China unveils new, ambitious climate goals

Updated: 2015-06-30 22:36


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Li arrived in France on Monday after wrapping up a trip to Belgium, where China and the European Union (EU) issued a joint statement to enhance cooperation in the uphill battle against global climate change.

In its INDC, China reiterated its stance that climate talks should follow the principles of common but differentiated responsibilities, equity and respective capabilities.

It called on developed countries to "undertake ambitious economy-wide absolute quantified emission reduction targets by 2030" in accordance with their historical responsibilities.

Moreover, the Paris agreement should set quantified targets and a roadmap for developed countries' financial support to developing countries in the fight against climate change, according to the document.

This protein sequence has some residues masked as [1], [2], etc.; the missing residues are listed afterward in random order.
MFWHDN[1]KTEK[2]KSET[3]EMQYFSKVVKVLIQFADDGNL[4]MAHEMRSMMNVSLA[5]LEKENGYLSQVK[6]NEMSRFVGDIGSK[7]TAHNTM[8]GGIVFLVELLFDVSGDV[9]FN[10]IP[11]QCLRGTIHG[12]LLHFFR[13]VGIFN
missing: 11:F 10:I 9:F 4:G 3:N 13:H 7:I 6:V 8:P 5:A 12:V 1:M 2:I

It said the scale of financing should increase yearly starting from 100 billion U.S. dollars per year from 2020 and that the fund should primarily come from public finance.

China has reached out to other developing countries to help them cope with climate change. Since 2011, China has accumulatively invested around 44 million U.S. dollars in South-South cooperation and provided assistance to other developing countries through low-carbon products, training and capacity building.

As a developing country with a population of more than 1.3 billion, China is among those countries that are most severely affected by the adverse impacts of climate change, according to China's INDC.

Apart from the emission target, China also lays out plans to expand the share of non-fossil fuels in its primary energy consumption to around 20 percent by 2030 from the 11.2-percent ratio in 2014, and increase the forest stock volume by 4.5 billion cubic meters from the 2005 level.

China intends to achieve the peaking of carbon dioxide emissions around 2030 and will make best efforts to peak early, the INDC said, reiterating a goal set in a joint statement between China and the United States -- also a big carbon emitter -- in November 2014.

According to the statement, the United States has set a target of reducing its emissions by 26 to 28 percent from its 2005 level by 2025.

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